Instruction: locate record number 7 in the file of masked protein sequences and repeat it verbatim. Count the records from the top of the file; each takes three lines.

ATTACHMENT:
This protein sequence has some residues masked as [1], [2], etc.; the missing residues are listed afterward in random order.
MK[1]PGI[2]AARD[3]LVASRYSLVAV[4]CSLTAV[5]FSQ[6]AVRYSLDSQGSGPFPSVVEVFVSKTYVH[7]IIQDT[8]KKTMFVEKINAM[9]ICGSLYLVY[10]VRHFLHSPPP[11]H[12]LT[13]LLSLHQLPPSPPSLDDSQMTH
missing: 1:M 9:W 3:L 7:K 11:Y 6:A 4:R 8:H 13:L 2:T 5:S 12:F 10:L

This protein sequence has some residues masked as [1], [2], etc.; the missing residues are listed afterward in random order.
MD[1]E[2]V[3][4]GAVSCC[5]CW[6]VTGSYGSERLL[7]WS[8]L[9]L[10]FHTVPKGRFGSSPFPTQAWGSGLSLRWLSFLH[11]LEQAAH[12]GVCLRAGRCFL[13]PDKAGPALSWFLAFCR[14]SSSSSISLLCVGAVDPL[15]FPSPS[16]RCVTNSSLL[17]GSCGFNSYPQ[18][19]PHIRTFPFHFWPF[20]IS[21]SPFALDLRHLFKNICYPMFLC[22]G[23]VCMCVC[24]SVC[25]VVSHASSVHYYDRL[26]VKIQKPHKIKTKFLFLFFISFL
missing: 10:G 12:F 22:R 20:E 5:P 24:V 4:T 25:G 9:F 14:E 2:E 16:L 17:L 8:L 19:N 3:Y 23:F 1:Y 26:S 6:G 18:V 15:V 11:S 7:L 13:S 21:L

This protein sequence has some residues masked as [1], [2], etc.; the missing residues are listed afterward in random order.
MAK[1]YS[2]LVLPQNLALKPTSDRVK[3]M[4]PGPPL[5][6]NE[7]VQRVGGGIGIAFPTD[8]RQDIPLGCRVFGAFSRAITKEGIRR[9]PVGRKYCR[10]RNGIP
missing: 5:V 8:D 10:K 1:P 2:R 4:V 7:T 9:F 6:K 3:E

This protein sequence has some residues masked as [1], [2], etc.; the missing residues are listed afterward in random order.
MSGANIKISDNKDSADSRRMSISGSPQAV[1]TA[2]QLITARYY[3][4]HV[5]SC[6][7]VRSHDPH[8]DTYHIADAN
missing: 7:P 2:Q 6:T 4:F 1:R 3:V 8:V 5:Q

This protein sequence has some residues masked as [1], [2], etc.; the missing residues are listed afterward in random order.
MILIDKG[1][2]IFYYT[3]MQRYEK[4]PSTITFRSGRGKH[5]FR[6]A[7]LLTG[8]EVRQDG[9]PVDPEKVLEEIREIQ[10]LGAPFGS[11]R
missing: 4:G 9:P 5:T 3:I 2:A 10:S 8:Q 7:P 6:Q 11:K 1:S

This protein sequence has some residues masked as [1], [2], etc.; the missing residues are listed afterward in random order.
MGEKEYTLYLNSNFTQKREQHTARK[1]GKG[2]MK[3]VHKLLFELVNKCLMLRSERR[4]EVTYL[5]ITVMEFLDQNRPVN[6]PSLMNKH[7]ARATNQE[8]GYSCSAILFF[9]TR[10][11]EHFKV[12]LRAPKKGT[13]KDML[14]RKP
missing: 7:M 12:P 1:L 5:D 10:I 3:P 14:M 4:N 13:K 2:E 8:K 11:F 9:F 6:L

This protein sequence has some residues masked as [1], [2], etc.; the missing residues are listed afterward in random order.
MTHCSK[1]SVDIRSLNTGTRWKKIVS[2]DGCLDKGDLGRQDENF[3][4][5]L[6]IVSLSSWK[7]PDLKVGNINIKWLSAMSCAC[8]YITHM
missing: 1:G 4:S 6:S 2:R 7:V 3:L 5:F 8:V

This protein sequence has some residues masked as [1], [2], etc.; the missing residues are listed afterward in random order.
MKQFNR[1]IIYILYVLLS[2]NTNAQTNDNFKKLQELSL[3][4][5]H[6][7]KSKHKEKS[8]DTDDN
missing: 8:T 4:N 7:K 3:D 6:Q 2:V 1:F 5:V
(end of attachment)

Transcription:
This protein sequence has some residues masked as [1], [2], etc.; the missing residues are listed afterward in random order.
MTHCSK[1]SVDIRSLNTGTRWKKIVS[2]DGCLDKGDLGRQDENF[3][4][5]L[6]IVSLSSWK[7]PDLKVGNINIKWLSAMSCAC[8]YITHM
missing: 1:G 4:S 6:S 2:R 7:V 3:L 5:F 8:V